Australian government labels sugar as a vital industry
The 2020/21 harvest is due to commence in June. Australia’s government has declared that sugar is a vital industry as the country experiences coronavirus-induced lockdown.

Sugar production in 2019/20 reached 4.6mln tonnes, slightly up on last year’s figure of 4.5mln tonnes. Early estimates for the 20/21 crop is 4.7mln tonnes of sugar being produced, with the bulk of production taking place between the months of July to October.

US will need sugar from elsewhere as Mexico can’t supply required volume
The 2019/20 Mexican harvest made a delayed start. Poor agricultural yields caused a reduced sucrose extraction by up to 20%, leaving estimates for the sugar produced for 2019/20 at 5.6mlt, compared to 6.4mln tonnes in 18/19. The US has a large shortage of sugar of around 200,000 tonnes, due to an 8.5% drop in cane sugar production.

Despite a slight increase in beet sugar production, US sugar production will be at its lowest level since 2010/11 at 7.4mln tonnes in 19/20. The US will need imported sugar from other countries as Mexico won’t be able to supply the volume required to make up the shortfall. The coronavirus outbreak, however, may justify lower imports due to a reduction in out of home consumption.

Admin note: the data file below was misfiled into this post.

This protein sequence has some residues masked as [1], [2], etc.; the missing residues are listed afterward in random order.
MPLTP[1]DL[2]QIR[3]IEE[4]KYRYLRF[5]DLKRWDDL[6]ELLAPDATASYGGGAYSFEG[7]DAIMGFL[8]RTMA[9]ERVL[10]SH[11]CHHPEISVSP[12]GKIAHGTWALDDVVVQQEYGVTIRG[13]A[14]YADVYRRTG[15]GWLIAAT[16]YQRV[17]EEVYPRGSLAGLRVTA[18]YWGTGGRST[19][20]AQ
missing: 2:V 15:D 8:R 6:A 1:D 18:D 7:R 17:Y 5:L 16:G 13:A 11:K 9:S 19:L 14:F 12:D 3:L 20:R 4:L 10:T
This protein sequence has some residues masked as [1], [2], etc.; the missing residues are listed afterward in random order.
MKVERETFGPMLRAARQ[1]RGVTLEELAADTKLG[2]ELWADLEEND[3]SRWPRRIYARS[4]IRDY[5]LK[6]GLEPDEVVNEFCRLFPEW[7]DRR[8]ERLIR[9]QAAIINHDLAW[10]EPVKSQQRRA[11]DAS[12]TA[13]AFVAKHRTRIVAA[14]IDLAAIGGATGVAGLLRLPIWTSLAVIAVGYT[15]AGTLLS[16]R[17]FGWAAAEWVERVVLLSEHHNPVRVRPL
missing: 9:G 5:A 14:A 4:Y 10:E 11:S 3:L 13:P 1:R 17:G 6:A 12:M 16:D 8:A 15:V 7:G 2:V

China makes up for lost harvesting time
Coronavirus disrupted the cane planting in the Guangxi province, but increased mechanisation and sugar extraction rate has already made up for the delay and is now 95% complete. The sugar processing season has also been shortened due to the COVID-19 lockdown.

Compared to this time last year, beet sugar production is down, while cane sugar production is up. Overall sugar production is up on last year due to an early start to the cane crush, with the beet factories having completed their campaign for 2019/20. Total sugar production for 2019/20 is estimated at 11.4mln tonnes.

Ragus is committed to the safe production and supply of sugar products to our clients. To learn more about our products, please contact our Customer Services Team. To see more sugar news and updates, continue browsing SUGARTALK and follow Ragus on LinkedIn. 

Ben Eastick

A board member and co-leader of the business, Ben is responsible for our marketing strategy and its execution by the agency team he leads and is the guardian of our corporate brand vision. He also manages key customers and distributors.

In 2005, he took on the role of globally sourcing our ‘speciality sugars’. With his background in laboratory product testing and following three decades of supplier visits, his expertise means we get high quality, consistent and reliable raw materials from ethical sources.